Reaction Quotient(Q) vs. Equilibrium Constant(K)


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Yeonjoo Kim 2B
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Reaction Quotient(Q) vs. Equilibrium Constant(K)

Postby Yeonjoo Kim 2B » Thu Jan 07, 2021 2:55 pm

Hello, can anyone explain the differences between Q and K?

ChihWei Chen 2C
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Re: Reaction Quotient(Q) vs. Equilibrium Constant(K)

Postby ChihWei Chen 2C » Thu Jan 07, 2021 3:02 pm

Q describes the relation between the product and reactant concentrations at any point in the reaction, and K describes the relation between the product and reactant concentrations in equilibrium.
So only concentrations at equilibrium can be used to plug into K, although it has the same equation as Q.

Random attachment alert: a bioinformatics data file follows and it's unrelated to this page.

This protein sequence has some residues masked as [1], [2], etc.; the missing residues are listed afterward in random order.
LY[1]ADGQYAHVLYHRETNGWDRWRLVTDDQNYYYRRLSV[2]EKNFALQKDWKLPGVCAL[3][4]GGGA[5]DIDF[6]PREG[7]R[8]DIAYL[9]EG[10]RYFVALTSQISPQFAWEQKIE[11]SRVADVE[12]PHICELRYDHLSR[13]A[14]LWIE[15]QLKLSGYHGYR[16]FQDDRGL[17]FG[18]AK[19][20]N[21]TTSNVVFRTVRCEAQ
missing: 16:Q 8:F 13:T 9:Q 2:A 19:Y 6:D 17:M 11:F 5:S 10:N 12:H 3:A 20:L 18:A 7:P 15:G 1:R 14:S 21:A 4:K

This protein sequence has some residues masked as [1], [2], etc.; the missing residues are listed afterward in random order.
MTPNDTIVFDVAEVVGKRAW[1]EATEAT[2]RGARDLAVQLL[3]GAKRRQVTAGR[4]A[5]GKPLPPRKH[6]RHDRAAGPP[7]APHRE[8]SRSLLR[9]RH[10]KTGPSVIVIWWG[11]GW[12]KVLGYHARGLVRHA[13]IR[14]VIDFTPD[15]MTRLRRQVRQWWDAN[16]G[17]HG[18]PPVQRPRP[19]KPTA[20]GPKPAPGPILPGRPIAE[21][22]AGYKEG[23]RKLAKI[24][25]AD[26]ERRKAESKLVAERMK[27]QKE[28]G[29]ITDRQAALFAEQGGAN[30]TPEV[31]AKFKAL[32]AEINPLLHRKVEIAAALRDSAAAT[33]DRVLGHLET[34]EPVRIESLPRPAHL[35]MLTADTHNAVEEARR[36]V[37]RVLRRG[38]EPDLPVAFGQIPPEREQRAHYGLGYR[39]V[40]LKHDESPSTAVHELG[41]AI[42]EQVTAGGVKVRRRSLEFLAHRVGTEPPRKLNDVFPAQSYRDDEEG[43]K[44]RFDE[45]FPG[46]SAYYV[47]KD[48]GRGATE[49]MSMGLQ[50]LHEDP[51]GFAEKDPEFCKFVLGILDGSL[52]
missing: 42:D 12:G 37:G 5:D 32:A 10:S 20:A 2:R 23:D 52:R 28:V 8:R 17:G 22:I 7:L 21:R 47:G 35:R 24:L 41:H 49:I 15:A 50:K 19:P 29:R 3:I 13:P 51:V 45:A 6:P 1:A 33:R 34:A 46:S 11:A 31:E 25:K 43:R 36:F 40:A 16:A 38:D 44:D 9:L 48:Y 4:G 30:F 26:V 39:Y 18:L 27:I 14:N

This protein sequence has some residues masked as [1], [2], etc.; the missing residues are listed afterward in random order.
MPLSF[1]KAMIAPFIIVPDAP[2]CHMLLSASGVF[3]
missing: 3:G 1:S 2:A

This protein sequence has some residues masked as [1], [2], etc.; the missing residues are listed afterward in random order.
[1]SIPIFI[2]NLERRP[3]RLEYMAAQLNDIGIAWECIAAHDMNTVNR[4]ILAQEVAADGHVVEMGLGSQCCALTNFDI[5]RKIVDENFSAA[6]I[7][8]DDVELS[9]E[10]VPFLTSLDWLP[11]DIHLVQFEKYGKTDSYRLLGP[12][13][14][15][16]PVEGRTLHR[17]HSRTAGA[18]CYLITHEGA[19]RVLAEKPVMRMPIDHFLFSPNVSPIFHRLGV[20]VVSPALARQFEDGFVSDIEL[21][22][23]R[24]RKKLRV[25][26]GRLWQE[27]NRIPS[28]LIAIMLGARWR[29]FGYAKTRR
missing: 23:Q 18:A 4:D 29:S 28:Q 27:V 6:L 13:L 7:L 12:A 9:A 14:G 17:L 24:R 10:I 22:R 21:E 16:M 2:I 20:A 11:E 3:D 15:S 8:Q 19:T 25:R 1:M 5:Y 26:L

Kailani_Dial_2K
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Re: Reaction Quotient(Q) vs. Equilibrium Constant(K)

Postby Kailani_Dial_2K » Thu Jan 07, 2021 3:03 pm

Hello, so K is the equilibrium constant. This means this is the value when the rate of the forward and reverse reaction are equal. Q is basically a preliminary value before K. Q provides you the rate at which the forward and reverse reactions are proceeding but they are not yet at equilibrium. You would know if you were finding a Q value becuase if you took the concentration of the products over the reactants at lets say 1 o clock and then came back 3 hours later at 4 o clock and computed a different value, then you know that the reaction was not at equilibrium since the K value does not change once equilibroum is hit.